When I opened my eyes the next morning ,the rooms in the wooden cottage at Uthlid Cottages felt hot . The heat was generated by the thermally heated floor of the cottage. I parted the shades and peeped out of the window. The sun was yet to rise, no sight of rain or clouds and the sky looked bright. The bluish early morning light illuminated the earth, still under a blanket of snow. Rest of the group members were also waking up, one by one. A hot cup of coffee and a bite of Icelandic cake tasted absolutely marvellous. It looked like a great day ahead and the sun brought our enthusiasm to the fore. The cottage door opened to a muslin carpet of snow, unmarked and unblemished, except the pugmarks of some unknown creature which must have loitered near our door sometimes during the night. Was it an Elf ?? The thought seemed to rake the brains of the children of our group since Iceland has a history of Elves !! This is the second part of my Travelogue on our Road Trip across south of Iceland, titled ” Elves, Geysir and Gullfoss.Iceland Road Trip, Travelogue Part 2 “. Iceland Travelogue from begins here !!
The team was overwhelmed with their first morning in an uninhabited locale around Uthlid. We had booked the fantastic apartment through Booking.com.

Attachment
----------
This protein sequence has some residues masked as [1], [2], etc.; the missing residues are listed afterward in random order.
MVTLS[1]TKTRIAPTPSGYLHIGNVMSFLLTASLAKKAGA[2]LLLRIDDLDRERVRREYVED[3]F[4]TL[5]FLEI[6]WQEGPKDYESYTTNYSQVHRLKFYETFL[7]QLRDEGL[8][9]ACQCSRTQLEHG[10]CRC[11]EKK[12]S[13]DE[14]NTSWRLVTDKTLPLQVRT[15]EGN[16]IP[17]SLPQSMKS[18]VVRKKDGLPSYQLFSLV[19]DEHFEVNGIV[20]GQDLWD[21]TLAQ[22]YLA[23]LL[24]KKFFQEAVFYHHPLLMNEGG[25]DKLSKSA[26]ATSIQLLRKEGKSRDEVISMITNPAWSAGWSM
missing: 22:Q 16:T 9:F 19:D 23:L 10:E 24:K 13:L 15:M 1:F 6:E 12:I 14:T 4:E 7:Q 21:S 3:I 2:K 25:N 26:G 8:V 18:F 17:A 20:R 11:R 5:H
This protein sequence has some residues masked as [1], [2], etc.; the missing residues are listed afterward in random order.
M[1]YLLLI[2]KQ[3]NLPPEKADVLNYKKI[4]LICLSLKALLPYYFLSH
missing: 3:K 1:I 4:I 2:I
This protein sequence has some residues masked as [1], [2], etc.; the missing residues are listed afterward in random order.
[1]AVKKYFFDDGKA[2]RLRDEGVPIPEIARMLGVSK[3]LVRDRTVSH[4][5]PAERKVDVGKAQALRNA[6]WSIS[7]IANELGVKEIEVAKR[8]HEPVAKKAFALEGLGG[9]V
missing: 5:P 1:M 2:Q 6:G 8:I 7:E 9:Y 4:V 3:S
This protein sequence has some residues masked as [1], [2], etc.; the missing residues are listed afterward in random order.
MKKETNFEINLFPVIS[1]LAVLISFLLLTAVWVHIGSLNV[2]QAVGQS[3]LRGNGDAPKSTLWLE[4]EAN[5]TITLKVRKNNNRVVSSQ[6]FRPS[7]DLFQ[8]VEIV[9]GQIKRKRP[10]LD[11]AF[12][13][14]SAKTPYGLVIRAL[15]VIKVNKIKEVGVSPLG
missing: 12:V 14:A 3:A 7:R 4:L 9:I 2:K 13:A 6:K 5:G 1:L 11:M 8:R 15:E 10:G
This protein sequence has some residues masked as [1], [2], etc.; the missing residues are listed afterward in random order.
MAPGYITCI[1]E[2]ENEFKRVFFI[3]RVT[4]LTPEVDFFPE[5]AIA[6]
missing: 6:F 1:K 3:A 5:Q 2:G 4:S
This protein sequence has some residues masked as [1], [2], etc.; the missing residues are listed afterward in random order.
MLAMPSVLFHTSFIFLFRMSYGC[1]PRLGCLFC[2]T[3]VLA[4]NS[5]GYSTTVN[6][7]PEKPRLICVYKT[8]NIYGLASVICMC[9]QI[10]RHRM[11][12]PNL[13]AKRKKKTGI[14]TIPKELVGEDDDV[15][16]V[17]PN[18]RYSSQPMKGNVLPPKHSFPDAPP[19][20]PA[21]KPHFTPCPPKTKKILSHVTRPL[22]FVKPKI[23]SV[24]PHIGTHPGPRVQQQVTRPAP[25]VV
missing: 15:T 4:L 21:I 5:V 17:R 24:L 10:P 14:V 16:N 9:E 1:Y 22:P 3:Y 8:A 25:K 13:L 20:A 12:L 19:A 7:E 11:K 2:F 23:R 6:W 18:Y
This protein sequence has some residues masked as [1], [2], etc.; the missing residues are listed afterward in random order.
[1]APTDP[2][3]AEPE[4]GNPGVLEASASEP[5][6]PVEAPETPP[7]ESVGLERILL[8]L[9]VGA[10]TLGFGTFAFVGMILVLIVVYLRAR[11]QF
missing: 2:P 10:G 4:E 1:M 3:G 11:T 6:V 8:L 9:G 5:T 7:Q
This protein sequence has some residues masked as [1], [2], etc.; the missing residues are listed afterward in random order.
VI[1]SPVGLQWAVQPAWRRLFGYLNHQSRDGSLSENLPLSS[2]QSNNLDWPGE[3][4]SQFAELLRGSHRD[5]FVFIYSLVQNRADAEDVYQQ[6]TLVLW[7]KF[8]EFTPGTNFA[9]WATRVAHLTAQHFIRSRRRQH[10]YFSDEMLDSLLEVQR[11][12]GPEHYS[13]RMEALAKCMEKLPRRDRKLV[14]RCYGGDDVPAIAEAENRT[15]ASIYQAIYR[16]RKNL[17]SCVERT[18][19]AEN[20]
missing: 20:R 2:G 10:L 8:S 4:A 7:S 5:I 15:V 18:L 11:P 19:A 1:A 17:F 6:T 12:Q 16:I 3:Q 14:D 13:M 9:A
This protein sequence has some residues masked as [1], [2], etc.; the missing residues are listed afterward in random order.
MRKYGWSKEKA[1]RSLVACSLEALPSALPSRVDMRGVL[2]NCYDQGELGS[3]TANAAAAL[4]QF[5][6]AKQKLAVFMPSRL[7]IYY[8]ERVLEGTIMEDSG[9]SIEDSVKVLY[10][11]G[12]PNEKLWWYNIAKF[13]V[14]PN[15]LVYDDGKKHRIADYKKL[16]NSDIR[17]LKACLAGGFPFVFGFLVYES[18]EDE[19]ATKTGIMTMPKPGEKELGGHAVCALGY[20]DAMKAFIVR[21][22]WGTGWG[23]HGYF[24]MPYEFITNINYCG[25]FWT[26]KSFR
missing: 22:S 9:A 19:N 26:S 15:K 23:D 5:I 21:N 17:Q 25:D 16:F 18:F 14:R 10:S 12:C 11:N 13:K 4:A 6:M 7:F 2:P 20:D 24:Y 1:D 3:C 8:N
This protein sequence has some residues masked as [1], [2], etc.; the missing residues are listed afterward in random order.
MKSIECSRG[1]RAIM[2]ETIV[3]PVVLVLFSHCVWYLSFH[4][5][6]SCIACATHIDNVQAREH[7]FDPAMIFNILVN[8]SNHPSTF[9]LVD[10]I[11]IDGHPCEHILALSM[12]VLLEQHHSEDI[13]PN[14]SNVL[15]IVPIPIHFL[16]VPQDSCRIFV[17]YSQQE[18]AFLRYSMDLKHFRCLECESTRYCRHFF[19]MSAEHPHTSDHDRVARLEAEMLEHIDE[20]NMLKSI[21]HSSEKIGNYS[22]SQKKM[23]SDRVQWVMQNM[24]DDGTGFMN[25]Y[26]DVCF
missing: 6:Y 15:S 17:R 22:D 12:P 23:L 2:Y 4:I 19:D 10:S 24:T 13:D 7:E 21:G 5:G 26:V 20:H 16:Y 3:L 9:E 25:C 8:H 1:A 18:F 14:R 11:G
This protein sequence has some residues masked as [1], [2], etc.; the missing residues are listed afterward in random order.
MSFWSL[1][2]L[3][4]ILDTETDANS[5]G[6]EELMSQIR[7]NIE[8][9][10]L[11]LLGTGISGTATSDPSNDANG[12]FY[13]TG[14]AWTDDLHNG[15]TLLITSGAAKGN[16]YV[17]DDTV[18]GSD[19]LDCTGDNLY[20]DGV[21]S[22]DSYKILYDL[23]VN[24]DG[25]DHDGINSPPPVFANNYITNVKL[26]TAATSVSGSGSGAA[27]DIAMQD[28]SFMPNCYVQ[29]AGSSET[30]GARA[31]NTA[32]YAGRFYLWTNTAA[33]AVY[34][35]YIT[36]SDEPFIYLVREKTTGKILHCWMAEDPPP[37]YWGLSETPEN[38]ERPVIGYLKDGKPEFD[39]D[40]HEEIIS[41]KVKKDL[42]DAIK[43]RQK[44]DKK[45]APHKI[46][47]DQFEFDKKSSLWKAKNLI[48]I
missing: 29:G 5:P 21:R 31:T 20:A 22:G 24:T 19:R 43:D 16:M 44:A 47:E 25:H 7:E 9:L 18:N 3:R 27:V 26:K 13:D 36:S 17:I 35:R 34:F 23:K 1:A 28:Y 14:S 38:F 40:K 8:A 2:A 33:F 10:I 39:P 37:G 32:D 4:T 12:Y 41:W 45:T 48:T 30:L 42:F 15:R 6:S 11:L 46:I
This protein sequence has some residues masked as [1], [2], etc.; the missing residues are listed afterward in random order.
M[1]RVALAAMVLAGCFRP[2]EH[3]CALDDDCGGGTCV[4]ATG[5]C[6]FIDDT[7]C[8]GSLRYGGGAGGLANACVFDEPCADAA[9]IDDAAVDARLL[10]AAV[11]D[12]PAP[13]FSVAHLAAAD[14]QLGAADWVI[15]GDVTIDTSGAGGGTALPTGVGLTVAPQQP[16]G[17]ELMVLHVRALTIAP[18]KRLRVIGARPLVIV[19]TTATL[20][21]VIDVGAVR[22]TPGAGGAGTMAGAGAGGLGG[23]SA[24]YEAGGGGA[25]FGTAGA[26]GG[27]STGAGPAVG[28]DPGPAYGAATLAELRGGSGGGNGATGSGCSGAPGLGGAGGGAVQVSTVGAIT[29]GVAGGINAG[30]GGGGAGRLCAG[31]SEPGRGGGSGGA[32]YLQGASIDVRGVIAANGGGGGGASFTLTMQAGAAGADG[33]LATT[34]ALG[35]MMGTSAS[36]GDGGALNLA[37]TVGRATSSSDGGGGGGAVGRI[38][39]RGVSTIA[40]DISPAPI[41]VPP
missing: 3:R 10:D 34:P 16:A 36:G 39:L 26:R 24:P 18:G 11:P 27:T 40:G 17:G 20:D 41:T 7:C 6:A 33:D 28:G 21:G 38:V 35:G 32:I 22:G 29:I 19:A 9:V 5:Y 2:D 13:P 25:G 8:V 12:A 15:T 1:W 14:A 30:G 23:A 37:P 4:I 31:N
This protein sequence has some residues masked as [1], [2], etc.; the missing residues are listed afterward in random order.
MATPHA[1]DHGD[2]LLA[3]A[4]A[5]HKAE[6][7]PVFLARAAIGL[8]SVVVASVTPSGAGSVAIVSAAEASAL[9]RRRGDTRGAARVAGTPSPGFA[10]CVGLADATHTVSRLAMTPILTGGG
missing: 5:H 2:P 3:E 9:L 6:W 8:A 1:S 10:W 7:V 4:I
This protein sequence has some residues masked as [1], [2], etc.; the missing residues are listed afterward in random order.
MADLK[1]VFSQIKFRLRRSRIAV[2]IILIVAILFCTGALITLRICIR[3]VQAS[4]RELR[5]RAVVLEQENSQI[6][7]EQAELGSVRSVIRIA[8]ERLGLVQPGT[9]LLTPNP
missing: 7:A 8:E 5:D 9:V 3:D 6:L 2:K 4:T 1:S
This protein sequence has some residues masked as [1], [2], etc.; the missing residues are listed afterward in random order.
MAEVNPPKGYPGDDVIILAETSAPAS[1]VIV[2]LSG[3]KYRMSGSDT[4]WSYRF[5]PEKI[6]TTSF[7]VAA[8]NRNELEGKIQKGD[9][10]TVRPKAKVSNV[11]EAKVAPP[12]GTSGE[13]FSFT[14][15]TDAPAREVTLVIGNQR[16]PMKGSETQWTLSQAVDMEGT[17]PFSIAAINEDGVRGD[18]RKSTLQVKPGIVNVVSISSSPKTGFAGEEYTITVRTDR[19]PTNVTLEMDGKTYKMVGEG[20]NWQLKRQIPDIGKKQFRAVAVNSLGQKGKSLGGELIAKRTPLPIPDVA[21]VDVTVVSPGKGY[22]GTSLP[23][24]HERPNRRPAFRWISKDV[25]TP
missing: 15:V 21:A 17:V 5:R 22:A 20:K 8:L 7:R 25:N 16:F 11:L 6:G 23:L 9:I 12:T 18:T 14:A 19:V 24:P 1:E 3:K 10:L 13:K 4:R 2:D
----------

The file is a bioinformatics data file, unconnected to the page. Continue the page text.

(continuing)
Iceland and its Elves
Known locally as Huldufólk, Iceland and its Elves have a very deep-rooted connection. Hardly would you find an Icelander who doesn’t believe in the existence of Elves. A strange mythical half-human, prominent among European mythology and Scandinavian folklore and literature (Remember – Middle Earth from the Lord of the Rings !!), Icelanders love and revere them. Iceland respects Elves and has been known to bear allegiance to this influential group often in the past while making private or pubic decisions. Fishermen sometimes rule out going out to the sea, citing the warnings coming from Elves.There are instances when the civic administration have changed, moved or cancelled building of dams, roads or infrastructure because of the influence of the Elves community. Strange as it may seem, even some Anthropologists claim it !! To know more, here is an article on Elves: 🙂
Point #6 Where to travel to in Iceland?